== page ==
Shh. Please be quiet. I am killing someone right now and I need to concentrate. This is most definitely pre-meditated – I’ve been thinking about it for weeks. I love her, I really do, but I can’t be around her anymore. I’ve worked through all the pros and cons and, in the end, I can’t let her live. I’ve got it all planned out, though: how to do it, where to start, where to end, how not to get caught. I’ve even worked out her burial plot.
Lest you consider calling 911, I should clarify: I’m killing a character in my novel. And not in the sense of her dying in the middle of the book. I’m excising her existence. By the time this book hits shelves, you won’t even know she was in it, much less that nearly one-third of the original draft was devoted to her and her point of view.
My character in the throes of death is Alice Kilgore, the mother of one of my protagonists, Lucy Kilgore. (Obviously, I won’t be able to completely excise her – Lucy will still have had a mother – but she won’t appear in the book.) Alice is a kick-ass lady – smart, hard working, and puts up with no nonsense. She’s also shrill, inordinately mean, unsupportive, one of three mother figures in the story, and her very presence in the novel – that Lucy has a mother, even a crappy one, to go home to – means that reader after reader keeps questioning why Lucy makes a decision that is crucial to the plot. Plus, Alice turns out to be right and you just don’t want her to be. Don’t we all still reflexively want our mothers to be wrong, especially in those moments when we strongly suspect they are right? Or is that just me?
I struggled with the decision for months. Perhaps, I thought, the answer was to alter her character, make her more supportive, to change her role. But I know this woman. She is diamond hard. Changing that wasn’t an option. Then I worried that taking her out of the story was taking the easy way out. Maybe I was too lazy to do the hard work of character revision.
What I came to realize is that Alice was critical to those original drafts, when this was a different story, one that focused (if you can even use that word about a rambling, perspective-shifting story that spanned two states, three time spans and ten viewpoints) on how one act played out in an entire town. But now, my book is much more narrowly focused – on the characters who are on either side of that devastating act. The book is much better for it. Excising Alice will narrow that focus even further and immediately make Lucy’s emotions and decisions that much more sympathetic and understandable.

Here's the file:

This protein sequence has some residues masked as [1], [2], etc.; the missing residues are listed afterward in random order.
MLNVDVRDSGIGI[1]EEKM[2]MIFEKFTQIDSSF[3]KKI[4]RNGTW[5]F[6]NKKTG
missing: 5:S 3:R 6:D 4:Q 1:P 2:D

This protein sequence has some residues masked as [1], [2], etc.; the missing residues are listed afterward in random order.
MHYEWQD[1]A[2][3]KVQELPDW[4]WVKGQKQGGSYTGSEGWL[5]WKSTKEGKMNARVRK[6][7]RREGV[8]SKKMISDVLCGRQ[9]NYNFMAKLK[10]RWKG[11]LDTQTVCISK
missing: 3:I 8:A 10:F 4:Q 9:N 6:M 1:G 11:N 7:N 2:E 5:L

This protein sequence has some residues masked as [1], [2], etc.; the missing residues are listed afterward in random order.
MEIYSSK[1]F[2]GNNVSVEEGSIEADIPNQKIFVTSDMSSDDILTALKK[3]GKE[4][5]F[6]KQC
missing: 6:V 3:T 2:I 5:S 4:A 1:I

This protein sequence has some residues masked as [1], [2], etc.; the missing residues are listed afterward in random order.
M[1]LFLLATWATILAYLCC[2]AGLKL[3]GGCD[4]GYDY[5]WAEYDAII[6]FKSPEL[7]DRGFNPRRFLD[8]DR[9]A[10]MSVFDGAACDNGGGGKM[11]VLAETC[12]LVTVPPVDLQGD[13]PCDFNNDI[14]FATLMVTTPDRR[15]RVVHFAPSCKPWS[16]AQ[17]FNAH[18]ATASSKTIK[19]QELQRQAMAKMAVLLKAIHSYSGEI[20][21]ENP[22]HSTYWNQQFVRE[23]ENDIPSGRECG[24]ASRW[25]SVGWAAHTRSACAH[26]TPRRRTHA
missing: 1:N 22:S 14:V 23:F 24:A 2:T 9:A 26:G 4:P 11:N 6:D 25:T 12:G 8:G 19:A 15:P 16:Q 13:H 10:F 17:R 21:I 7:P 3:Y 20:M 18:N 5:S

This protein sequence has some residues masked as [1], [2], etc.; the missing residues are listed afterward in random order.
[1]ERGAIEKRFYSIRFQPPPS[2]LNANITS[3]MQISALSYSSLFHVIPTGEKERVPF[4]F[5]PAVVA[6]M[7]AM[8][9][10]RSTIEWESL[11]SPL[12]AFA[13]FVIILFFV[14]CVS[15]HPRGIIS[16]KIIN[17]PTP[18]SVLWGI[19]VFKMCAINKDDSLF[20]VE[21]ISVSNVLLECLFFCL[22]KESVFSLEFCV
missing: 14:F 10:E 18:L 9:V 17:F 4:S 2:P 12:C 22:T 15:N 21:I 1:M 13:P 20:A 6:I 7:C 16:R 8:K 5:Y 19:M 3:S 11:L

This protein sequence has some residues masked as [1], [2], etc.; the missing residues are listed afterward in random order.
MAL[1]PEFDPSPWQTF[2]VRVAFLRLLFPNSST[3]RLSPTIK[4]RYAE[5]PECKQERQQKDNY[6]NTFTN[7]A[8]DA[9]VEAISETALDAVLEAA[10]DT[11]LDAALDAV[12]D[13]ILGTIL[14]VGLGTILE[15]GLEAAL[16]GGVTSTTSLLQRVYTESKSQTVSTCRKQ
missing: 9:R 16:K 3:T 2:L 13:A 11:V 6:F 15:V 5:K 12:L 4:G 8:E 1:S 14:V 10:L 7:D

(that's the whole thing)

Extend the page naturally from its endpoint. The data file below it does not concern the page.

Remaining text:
It’s a loss, though. It might sound crazy, but it took me so long to get to this decision because I was mourning her loss. I love her strength, her flintiness, her knowledge of her own flaws and her inability to admit them to other people. I especially love a scene from late in the first draft of my book where she meets a man who loves all those things and call her on them too. (I am a sucker for good, strong, challenging relationships between two sass mouths.) But, you can’t keep a character in your novel for one nice scene that is no longer crucial to the novel as it stands now.
Maybe Alice’s story is a different novel. Or maybe it’s a short story. I am quite sure she will live to see another day, but it won’t be as a character in this book. And that’s okay – killing characters is part of the game. The trick is knowing when, how and why to do it and making sure you plan, execute and cover up all the evidence.
Just like any perfect murder, really.
A moment of silence for all of the fictional mothers that had to die in the name of tragic back story and character development.
— Professor Snape (@_Snape_) May 12, 2014